Table of Contents What can one man accomplish, even a great man and brilliant scientist? Although every town in France has a street named for Louis Pasteur, was he alone able to stop people from spitting, persuade them to dig drains, influence them to undergo vaccination? It is the operation of these forces, in combination with the talent of Pasteur, that Bruno Latour sets before us as a prime example of science in action. Latour argues that the triumph of the biologist and his methodology must be understood within the particular historical convergence of competing social forces and conflicting interests. Yet Pasteur was not the only scientist working on the relationships of microbes and disease.
|Published (Last):||7 December 2005|
|PDF File Size:||3.14 Mb|
|ePub File Size:||18.53 Mb|
|Price:||Free* [*Free Regsitration Required]|
What can we write on the history of invisible microbes? Maybe we can write on how the medical and biological sciences could have dominated and controlled the diseases and the bacteria.
This book is about the complex networks among nature, science, and society, but to clarify the relation of forces, it is divided into two parts, as the French title alludes.
Though they seem to have no direct relations with each other at a glance, two wars have something in common and they meet at a certain point. When the state politics requires healthier people to defend the country and to fight against the enemy, the pasteurization and vaccination science might be one of the strongest solutions.
In that respect, Latour does not think that a revolutionary scientific discovery or invention is the result of a laboratory work by a great scientist alone. Instead, it is a result of the war, where the multiple forces from the social, economic, political, and cultural levels are interconnected. In other words, in order to know what has happened in the war, whether it is the war in the battle field or the war in the laboratory, we should know nothing but the power relation among the actors in the system — who are allies and who are enemies and how they are associated with each other.
That is to say, it is not just one most powerful actor such as a scientist who dominates all other actors in the network. Regarding this matter, Latour describes his method in this book as remaining open so that we do not need to prescribe the role and power of each agent: The method I use does not require us to decide in advance on a list of actors and possible actions.
If we open the scientific literature of the time, we find stories that define for us who are the main actors, what happens to them. Was it the result of a great single genius scientist? Latour argues that, though it is the idea of genius, there should be the diffusion of an idea and the transformation of it to be successfully innovative. Moreover, the diffusion and transformation of the scientific idea was not independent from the social interest.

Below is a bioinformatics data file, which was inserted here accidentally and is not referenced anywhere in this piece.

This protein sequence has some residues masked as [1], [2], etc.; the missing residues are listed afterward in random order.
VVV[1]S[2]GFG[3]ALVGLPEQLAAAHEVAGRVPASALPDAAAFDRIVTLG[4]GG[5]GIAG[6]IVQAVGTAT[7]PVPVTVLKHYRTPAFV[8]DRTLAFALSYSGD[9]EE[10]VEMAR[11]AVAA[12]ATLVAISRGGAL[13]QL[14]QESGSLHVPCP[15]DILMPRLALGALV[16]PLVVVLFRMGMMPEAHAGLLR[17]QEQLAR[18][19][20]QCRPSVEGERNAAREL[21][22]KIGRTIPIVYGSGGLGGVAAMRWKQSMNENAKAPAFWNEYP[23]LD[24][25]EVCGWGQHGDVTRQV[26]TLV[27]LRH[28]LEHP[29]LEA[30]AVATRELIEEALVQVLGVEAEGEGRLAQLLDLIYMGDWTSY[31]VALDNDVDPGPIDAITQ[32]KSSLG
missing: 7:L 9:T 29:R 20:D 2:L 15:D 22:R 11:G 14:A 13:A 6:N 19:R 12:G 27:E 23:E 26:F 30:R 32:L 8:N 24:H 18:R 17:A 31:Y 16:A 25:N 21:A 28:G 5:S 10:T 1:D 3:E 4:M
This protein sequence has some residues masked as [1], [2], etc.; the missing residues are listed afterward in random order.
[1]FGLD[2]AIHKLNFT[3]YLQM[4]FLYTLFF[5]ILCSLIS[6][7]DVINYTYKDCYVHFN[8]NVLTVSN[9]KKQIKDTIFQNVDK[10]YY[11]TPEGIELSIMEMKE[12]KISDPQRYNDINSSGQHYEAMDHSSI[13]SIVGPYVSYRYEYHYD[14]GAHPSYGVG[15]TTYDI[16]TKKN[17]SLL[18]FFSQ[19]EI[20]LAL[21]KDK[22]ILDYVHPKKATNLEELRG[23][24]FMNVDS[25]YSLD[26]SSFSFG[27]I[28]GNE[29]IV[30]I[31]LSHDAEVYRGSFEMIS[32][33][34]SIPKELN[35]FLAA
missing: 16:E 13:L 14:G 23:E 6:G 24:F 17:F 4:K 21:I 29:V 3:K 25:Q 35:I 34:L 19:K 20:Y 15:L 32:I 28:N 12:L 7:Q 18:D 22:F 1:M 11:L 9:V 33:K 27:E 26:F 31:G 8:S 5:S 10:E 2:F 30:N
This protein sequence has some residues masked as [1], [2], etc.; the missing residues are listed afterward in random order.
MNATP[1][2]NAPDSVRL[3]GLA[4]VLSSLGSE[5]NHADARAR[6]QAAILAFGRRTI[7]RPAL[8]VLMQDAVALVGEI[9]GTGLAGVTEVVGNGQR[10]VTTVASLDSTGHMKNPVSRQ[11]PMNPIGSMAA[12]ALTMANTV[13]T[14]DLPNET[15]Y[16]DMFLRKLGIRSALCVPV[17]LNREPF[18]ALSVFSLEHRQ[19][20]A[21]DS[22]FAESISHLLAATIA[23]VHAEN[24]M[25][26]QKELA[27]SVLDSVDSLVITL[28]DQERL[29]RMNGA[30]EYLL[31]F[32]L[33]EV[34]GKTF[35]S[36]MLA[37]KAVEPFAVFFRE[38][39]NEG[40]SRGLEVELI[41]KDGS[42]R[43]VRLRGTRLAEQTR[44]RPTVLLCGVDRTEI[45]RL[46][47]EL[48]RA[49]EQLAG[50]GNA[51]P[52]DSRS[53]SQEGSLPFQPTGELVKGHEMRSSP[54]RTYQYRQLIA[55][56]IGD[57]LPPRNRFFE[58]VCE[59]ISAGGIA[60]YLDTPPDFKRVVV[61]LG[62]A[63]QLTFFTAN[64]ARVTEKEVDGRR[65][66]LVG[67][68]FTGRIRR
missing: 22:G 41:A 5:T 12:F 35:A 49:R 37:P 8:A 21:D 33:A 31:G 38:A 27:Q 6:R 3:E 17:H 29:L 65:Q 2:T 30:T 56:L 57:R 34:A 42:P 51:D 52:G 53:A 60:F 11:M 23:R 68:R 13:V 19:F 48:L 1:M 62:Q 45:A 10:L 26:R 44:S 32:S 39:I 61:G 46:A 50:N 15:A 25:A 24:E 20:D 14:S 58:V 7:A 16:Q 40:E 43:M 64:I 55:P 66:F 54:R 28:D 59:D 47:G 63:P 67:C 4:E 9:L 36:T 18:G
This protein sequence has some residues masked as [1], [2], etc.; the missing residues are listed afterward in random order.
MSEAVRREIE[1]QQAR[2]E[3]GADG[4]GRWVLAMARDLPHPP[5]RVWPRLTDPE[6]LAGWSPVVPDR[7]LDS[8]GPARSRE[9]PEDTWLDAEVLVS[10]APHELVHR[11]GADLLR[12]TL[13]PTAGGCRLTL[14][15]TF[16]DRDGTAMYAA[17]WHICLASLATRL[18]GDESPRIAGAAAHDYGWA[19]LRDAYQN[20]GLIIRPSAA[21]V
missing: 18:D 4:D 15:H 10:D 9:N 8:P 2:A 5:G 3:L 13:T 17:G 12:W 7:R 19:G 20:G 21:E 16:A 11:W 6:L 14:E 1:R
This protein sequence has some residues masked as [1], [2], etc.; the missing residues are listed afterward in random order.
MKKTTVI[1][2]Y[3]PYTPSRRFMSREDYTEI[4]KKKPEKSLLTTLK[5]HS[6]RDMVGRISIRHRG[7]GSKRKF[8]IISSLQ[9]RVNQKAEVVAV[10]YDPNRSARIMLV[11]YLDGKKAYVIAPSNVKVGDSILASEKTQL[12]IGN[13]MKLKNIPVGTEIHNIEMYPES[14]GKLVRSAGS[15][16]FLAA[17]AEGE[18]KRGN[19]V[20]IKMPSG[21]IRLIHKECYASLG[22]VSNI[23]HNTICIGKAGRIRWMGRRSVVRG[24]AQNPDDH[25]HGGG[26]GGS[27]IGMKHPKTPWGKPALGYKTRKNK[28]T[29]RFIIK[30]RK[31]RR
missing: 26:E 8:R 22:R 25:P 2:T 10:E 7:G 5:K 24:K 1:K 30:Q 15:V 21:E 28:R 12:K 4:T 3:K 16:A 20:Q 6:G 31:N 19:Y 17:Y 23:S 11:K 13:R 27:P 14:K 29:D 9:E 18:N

And the most powerful agent in the diffusion and translation of Pasteurism was hygienists. However, what Latour tries to investigate is neither that society simply constructs the natural reality nor that nature determines social conditions.
When anthrax was pandemic throughout Europe, the most powerful actor was microbes. And, in the process of pasteurization, it was the hygienists who made this scientific experiment a social and political movement. Behind the success of Pasteurism and hygienist movement, there was the Pasteurian strategy which consists of three phases: 1 to move the laboratory to the place where the phenomena to be retranslated are found translation of the laboratory ; 2 to move the phenomena transformed into a safe place, where certainty is increased because they are dominated; 3 to transform the initial conditions in such a way that the work carried out during the second stage will be applicable there The most important effect of the Pasteurian project was that its dominance over nature or science paved the road to its supremacy over the society and politics.
With the Pasteurian innovation, there left nothing untouched by its impact. Though society could put pressure on the scientists to solve the social problem, if the scientists redefined the whole composition in the network through their scientific innovation, science could reverse the direction of pressure. And despite its aphorism-like style, the second part is in accordance with the first part very well. So to speak, Latour seems to repeat the same story differently, on the one hand as a social historian of science and on the other as a political philosopher.
This unique trial might have contributed to his politico-scientific theory of network — if I call like that — coupled with his next work, We Have Never Been Modern.
What can we write on the history of invisible microbes? Maybe we can write on how the medical and biological sciences could have dominated and controlled the diseases and the bacteria. This book is about the complex networks among nature, science, and society, but to clarify the relation of forces, it is divided into two parts, as the French title alludes. Though they seem to have no direct relations with each other at a glance, two wars have something in common and they meet at a certain point.
Bruno Latour – The Pasteurization of France
Biography[ edit ] Latour is related to a well-known family of winemakers from Burgundy , but is not associated with the similarly named estate in Bordeaux. He was deeply influenced by Michel Serres. Latour went on to earn his Ph. He developed an interest in anthropology , and undertook fieldwork in Ivory Coast which resulted in a brief monograph on decolonization, race, and industrial relations. Taylor , on whom Latour has had an important influence.